The SEC seems to be overreacting to the Madoff tie. When I dug into the complaint, I found exposure of $400,000. From the complaint:

In a December 2008 Monthly Report, the bank told investors that their money was safe because SID “had no direct or indirect exposure to any of [Bernard] Madoffs investments.” But, contrary to this statement, at least $400,000 in Tier 2 was invested in Meridian, a New York-based hedge fund that used Tremont Partners as its asset manager. Tremont invested approximately 6-8% of the SIB assets they indirectly managed with Madoffs investment firm.

Yes, it is exposure to Madoff, but it is relatively small exposure for a company managing billions of dollars.

I did find something kind of interesting while looking around on Stanford Group’s website. For instance, here is some information on their investment strategy. It sounds eerily similar to Madoff’s “strategy.”

Stanford’s Stanford Investment Model (SIM):

The objective of the Stanford Investment Model (SIM) is to provide consistent returns regardless of market volatility, and it is based on the investment philosophy that has been used successfully for all of Stanford’s proprietary funds. We target a consistent yield or income stream as agreed upon with our clients, while monitoring risk and managing the overall volatility of the portfolio.

Our strategy for diversification to minimize the effects of market volatility is sophisticated and far-reaching. We pursue true global diversification with relentless intensity to meet our objective of targeted returns. We carefully consider asset classes, investment strategies, sectors, and regions of the world that most investors either don’t have easy access to or rarely receive information about. SIM was developed first and foremost to minimize the downside risk of a portfolio.

We recognize taking risk is essential to achieve investor goals, but there is a difference between accepting the risk the market gives you and managing that risk.

Although we may not outperform the indices during a bull cycle, our investment strategy is one of long-term consistency through bull and bear markets. The Stanford Investment Model offers investors a truly different view of wealth management.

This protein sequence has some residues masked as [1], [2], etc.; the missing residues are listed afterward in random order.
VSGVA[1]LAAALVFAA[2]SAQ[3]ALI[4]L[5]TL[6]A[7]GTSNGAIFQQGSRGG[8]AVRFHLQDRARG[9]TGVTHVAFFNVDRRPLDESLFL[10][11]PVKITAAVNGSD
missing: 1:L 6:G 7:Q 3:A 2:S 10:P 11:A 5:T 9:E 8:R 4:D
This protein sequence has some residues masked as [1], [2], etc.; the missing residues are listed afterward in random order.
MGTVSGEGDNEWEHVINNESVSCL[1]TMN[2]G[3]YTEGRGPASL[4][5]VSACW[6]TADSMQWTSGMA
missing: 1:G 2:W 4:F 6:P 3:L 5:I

This stuff is getting more exciting by the day. The best fiction writers would have a hard time coming up with stuff this good.

From, Investors May Have to Surrender Gains ($), in yesterday’s Wall Street Journal:

Investors are unlikely to get back much of the money they invested with Bernard Madoff, and those who took out money in recent years may have to give it back.

Imagine that! You invest with Madoff for a few years and then decide to get out because something doesn’t seem right. So you cash out with a gain. A couple years later you find out he was a fraud and you say to yourself, “WHEW! I’m glad I got out when I did!” Then you find out that you might have to give it all back. Wow!

What if you already spent it? What then? Although the article doesn’t really say, I would think that those people would have to come up with the money some way.

Yet another reason for indexing! (I think I’m gonna write a book!)

Folks, this is why it is SO IMPORTANT NOT TO PUT ALL YOUR EGGS IN ONE BASKET no matter how SAFE the investment seems!

I find it funny that nearly every time that I read a story in the Wall Street Journal about the collapse of a hedge fund or a story about fraud, the words “sophisticated investor” are used to describe those who were swindled or those who lost it all.

Is “sophisticated investor” the new term for “ignorant investor?”

The latest case involved outright fraud. This super-secretive investment advisor presided over the biggest Ponzi scheme ever. Estimates are that Bernard Madoff lost $50 BILLION of investor money. He was paying investment returns of approximately 1% per month to his current investors with money collected from new investors. This 1% monthly return was delivered consistently month in and month out, no matter what the market was doing. RED FLAG!

Why is it that those who are considered rich always think they have to use some sort of “sophisticated” investment strategy? What’s wrong with them using low cost index funds like the rest of us use?

My advice: the next time you hear an investment advisor say something like, “This is a rather sophisticated investment strategy…,” RUN FOR THE DOOR!

For more information on the Madoff Fraudster, see:

Financial World Still Amazed Over Madoff’s DownfallUSA Today

Banks Shrug Off MadoffForbes